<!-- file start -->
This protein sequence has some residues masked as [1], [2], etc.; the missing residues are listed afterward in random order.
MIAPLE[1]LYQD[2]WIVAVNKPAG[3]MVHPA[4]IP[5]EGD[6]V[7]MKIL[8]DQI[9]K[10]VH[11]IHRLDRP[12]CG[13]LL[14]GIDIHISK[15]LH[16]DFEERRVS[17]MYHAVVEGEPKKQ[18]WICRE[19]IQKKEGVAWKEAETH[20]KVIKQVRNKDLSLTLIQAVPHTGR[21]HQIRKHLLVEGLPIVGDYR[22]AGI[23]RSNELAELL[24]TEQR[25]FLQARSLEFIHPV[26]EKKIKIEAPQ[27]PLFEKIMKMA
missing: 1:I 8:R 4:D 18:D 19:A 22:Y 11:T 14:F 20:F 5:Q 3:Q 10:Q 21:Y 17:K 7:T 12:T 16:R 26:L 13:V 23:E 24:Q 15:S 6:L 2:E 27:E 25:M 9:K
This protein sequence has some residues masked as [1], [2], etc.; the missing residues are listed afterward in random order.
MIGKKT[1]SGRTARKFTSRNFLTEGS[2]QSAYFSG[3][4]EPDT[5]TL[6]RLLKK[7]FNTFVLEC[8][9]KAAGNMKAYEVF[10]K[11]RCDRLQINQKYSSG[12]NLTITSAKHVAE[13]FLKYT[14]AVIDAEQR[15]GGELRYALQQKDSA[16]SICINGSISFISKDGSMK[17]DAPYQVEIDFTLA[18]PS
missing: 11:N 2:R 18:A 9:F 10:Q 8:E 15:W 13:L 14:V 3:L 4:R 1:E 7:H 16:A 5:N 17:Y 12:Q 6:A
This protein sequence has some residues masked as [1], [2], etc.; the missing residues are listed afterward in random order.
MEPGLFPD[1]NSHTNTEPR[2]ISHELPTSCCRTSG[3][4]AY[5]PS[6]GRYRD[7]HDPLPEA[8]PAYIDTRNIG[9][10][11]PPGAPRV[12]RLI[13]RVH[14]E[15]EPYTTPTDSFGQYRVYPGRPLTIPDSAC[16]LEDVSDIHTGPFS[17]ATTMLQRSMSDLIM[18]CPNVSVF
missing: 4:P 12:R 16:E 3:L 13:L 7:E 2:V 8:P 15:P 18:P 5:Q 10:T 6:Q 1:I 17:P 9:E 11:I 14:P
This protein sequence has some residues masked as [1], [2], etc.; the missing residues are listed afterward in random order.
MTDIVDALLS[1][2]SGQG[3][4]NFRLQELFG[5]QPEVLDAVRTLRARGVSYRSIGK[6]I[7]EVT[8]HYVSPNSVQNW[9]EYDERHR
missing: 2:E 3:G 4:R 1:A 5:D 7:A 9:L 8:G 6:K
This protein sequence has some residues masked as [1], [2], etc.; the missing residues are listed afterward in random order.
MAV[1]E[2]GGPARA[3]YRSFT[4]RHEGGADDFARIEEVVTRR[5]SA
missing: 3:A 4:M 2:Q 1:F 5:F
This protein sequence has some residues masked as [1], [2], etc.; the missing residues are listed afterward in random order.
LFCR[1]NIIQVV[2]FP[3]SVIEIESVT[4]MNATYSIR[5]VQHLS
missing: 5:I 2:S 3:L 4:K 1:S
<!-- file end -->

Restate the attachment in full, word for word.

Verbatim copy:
This protein sequence has some residues masked as [1], [2], etc.; the missing residues are listed afterward in random order.
MIAPLE[1]LYQD[2]WIVAVNKPAG[3]MVHPA[4]IP[5]EGD[6]V[7]MKIL[8]DQI[9]K[10]VH[11]IHRLDRP[12]CG[13]LL[14]GIDIHISK[15]LH[16]DFEERRVS[17]MYHAVVEGEPKKQ[18]WICRE[19]IQKKEGVAWKEAETH[20]KVIKQVRNKDLSLTLIQAVPHTGR[21]HQIRKHLLVEGLPIVGDYR[22]AGI[23]RSNELAELL[24]TEQR[25]FLQARSLEFIHPV[26]EKKIKIEAPQ[27]PLFEKIMKMA
missing: 1:I 8:R 4:D 18:D 19:A 22:Y 11:T 14:F 20:F 5:Q 3:Q 10:Q 21:Y 17:K 7:T 12:T 16:R 26:L 13:V 23:E 24:Q 15:S 6:L 2:E 27:E 25:M 9:K
This protein sequence has some residues masked as [1], [2], etc.; the missing residues are listed afterward in random order.
MIGKKT[1]SGRTARKFTSRNFLTEGS[2]QSAYFSG[3][4]EPDT[5]TL[6]RLLKK[7]FNTFVLEC[8][9]KAAGNMKAYEVF[10]K[11]RCDRLQINQKYSSG[12]NLTITSAKHVAE[13]FLKYT[14]AVIDAEQR[15]GGELRYALQQKDSA[16]SICINGSISFISKDGSMK[17]DAPYQVEIDFTLA[18]PS
missing: 11:N 2:R 18:A 9:F 10:Q 8:E 15:W 13:L 14:V 3:L 4:R 1:E 7:H 16:A 5:N 17:Y 12:Q 6:A
This protein sequence has some residues masked as [1], [2], etc.; the missing residues are listed afterward in random order.
MEPGLFPD[1]NSHTNTEPR[2]ISHELPTSCCRTSG[3][4]AY[5]PS[6]GRYRD[7]HDPLPEA[8]PAYIDTRNIG[9][10][11]PPGAPRV[12]RLI[13]RVH[14]E[15]EPYTTPTDSFGQYRVYPGRPLTIPDSAC[16]LEDVSDIHTGPFS[17]ATTMLQRSMSDLIM[18]CPNVSVF
missing: 4:P 12:R 16:E 3:L 13:L 7:E 2:V 8:P 15:P 18:P 5:Q 10:T 6:Q 1:I 17:P 9:E 11:I 14:P
This protein sequence has some residues masked as [1], [2], etc.; the missing residues are listed afterward in random order.
MTDIVDALLS[1][2]SGQG[3][4]NFRLQELFG[5]QPEVLDAVRTLRARGVSYRSIGK[6]I[7]EVT[8]HYVSPNSVQNW[9]EYDERHR
missing: 2:E 3:G 4:R 1:A 5:D 7:A 9:L 8:G 6:K
This protein sequence has some residues masked as [1], [2], etc.; the missing residues are listed afterward in random order.
MAV[1]E[2]GGPARA[3]YRSFT[4]RHEGGADDFARIEEVVTRR[5]SA
missing: 3:A 4:M 2:Q 1:F 5:F
This protein sequence has some residues masked as [1], [2], etc.; the missing residues are listed afterward in random order.
LFCR[1]NIIQVV[2]FP[3]SVIEIESVT[4]MNATYSIR[5]VQHLS
missing: 5:I 2:S 3:L 4:K 1:S